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JusticeWatch: Conveyor belt justice

Posted by - 9th November 2018

Conveyor belt justice I spent a day at Stratford Housing Centre in east London shadowing Simon Mullings, the housing duty adviser as part of the new Justice in a Time of Austerity project supported by LegalVoice. The article ran in New Law Journal here. On a busy day Mullings can see as many as 20 people. ‘It can

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LASPO cuts a ‘false economy’, say MPs

Posted by - 9th November 2018

MPs called on ministers to restore funding for early legal advice as well as welfare advice as a matter of urgency. The Labour MP Andy Slaughter, who opened the three-hour long Westminster debate last week, claimed that the aim to reduce the legal aid budget under LASPO had been ‘overachieved’, whilst the reforms had ‘underachieved in every other

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Law Society calls plans to liberalise market ‘a serious mistake’

Posted by - 8th November 2018

The Legal Services Board has approved the Solicitors Regulation Authority’s controversial proposals to allow solicitors to freelance and offer paid-for legal services through any business as part of its ‘Looking to the Future’ reforms. The approval came in the face of opposition from the Law Society who called the decision ‘a serious error’. According to the

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JusticeWatch: Better late than never

Posted by - 2nd November 2018

Better late than never #1 Kicking off a Westminster Hall debate on legal aid yesterday, the Labour MP Andy Slaughter called on the government to ‘tackle the funding issue head on’. ‘No one is saying that all the cuts since 2010 will be reversed, or that the clock will be turned back, but if the

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Asylum seekers and access to justice

Posted by - 2nd November 2018

The right to fair trial should require the right to access legal representation (see Golder v UK ECHR 21 Feb 1975) and it could be argued that an inability to access legal representation because of restrictions on legal aid undermines this important right. Lauren Cooper on her new research into publicly funded asylum work. In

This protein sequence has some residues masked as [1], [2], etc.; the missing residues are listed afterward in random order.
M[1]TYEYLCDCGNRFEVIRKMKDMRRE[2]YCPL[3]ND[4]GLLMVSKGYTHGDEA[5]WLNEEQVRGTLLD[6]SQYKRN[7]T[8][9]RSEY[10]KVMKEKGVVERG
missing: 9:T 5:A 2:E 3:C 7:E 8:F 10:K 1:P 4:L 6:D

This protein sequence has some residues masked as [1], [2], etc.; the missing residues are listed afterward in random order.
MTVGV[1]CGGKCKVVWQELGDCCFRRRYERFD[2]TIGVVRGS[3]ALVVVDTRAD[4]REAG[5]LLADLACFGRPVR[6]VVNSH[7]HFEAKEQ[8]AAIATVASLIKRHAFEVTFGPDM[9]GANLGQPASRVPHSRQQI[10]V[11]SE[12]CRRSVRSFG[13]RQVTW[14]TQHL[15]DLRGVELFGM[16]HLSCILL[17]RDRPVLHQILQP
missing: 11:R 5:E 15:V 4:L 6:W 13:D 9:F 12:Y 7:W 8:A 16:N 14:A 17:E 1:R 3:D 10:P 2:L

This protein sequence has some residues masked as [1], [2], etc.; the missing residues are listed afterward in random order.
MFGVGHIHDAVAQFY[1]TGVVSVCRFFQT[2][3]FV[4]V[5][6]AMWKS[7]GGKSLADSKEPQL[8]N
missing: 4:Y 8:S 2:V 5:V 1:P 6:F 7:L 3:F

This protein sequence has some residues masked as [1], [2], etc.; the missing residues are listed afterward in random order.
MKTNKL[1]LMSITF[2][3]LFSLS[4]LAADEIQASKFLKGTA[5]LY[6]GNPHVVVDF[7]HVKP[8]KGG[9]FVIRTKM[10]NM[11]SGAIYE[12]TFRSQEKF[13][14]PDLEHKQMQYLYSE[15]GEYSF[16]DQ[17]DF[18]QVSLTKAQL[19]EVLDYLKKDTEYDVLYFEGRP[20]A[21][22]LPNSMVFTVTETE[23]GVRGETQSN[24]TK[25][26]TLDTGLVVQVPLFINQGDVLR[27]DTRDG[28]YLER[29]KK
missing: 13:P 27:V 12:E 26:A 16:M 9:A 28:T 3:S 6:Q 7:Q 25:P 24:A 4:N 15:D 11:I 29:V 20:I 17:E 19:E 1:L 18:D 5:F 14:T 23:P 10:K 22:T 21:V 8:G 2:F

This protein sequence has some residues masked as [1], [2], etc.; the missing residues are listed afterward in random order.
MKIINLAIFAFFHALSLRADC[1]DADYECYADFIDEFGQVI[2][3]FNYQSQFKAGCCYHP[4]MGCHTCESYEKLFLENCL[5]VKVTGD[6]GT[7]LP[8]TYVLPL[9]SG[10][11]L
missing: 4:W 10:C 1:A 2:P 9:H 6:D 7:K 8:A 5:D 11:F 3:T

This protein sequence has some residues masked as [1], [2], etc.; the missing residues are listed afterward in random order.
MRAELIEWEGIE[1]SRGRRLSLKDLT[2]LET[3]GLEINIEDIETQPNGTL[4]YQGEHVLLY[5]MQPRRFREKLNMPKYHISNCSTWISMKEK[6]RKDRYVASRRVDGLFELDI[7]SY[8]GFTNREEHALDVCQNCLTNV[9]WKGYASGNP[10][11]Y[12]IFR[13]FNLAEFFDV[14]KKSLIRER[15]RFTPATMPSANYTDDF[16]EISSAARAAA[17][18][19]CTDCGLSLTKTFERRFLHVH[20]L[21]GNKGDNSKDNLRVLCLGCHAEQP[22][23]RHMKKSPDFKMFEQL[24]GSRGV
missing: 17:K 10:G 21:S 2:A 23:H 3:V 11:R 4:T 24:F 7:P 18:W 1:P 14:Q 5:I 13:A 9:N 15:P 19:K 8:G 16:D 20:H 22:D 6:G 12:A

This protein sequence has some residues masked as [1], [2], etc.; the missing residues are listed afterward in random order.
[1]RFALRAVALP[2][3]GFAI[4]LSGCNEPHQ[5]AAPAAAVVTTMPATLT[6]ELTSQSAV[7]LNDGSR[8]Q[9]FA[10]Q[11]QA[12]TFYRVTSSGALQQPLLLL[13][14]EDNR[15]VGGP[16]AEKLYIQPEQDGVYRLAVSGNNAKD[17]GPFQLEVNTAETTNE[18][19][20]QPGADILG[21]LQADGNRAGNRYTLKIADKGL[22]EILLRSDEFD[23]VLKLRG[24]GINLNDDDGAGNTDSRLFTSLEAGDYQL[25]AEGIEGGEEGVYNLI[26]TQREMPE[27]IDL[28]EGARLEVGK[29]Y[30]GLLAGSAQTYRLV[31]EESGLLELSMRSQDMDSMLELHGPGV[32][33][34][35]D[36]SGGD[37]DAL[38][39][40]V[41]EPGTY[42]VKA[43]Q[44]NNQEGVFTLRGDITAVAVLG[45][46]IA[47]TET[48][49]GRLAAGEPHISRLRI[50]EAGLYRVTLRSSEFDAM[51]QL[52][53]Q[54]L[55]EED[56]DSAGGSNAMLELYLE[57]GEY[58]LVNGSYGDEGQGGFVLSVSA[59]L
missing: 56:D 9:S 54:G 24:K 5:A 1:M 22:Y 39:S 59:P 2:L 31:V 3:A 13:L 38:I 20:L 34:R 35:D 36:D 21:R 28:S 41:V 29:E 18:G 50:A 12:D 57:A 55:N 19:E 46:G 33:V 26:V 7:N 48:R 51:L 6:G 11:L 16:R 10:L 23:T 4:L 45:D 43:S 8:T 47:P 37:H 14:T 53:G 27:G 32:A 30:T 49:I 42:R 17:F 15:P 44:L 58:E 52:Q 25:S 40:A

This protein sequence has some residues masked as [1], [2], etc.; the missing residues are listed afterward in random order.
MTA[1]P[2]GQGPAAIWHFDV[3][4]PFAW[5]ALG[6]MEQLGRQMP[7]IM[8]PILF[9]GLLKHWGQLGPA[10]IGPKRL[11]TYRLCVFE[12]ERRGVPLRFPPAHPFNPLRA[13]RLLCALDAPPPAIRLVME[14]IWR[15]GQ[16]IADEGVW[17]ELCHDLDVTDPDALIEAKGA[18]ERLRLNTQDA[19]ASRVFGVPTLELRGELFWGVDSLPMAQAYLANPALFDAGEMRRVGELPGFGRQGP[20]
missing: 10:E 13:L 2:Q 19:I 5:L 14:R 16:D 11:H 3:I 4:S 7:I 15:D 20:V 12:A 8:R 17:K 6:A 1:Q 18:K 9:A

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Selling off our courts is like selling off the family silver

Posted by - 31st October 2018

My local court is closing for the third time. It’s hard not to take it personally. I don’t want it to close, as my work got transferred there just two years ago, when Hammersmith Court was shut. But the decision has been made. Meanwhile Hammersmith Court, newly built, still stands empty – now used for

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JusticeWatch: Justice Week

Posted by - 26th October 2018

Justice Week An ‘overwhelming majority’ of the public thinks that ‘justice’ is ‘as important as health or education’, according to a survey released ahead of the first Justice Week (the newly rebranded National Pro Bono week) which kicks off Monday. According to the survey of over 2,000 people, more than three-quarters agreed that justice was

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‘LASPO has failed’ says Bar

Posted by - 26th October 2018

The LASPO reforms have failed to meet its aims and created an ‘unfair and inefficient justice system’, argued the Bar Council this week. In new research on the impact of the Legal Aid, Sentencing and Punishment of Offenders Act, revealed that more than nine out of 10 (91%) respondents reported the number of individuals struggling to get

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Legal Aid Agency faces challenge over refusal to back rough sleepers

Posted by - 24th October 2018

The national provider of legal aid is to be taken to court over its refusal to help rough sleepers challenge local authorities’ use of power to curb anti-social behaviour. The challenge by the human rights group Liberty concerns local authorities’ use of public space protection orders (PSPOs) which criminalises activities that have a persistent and

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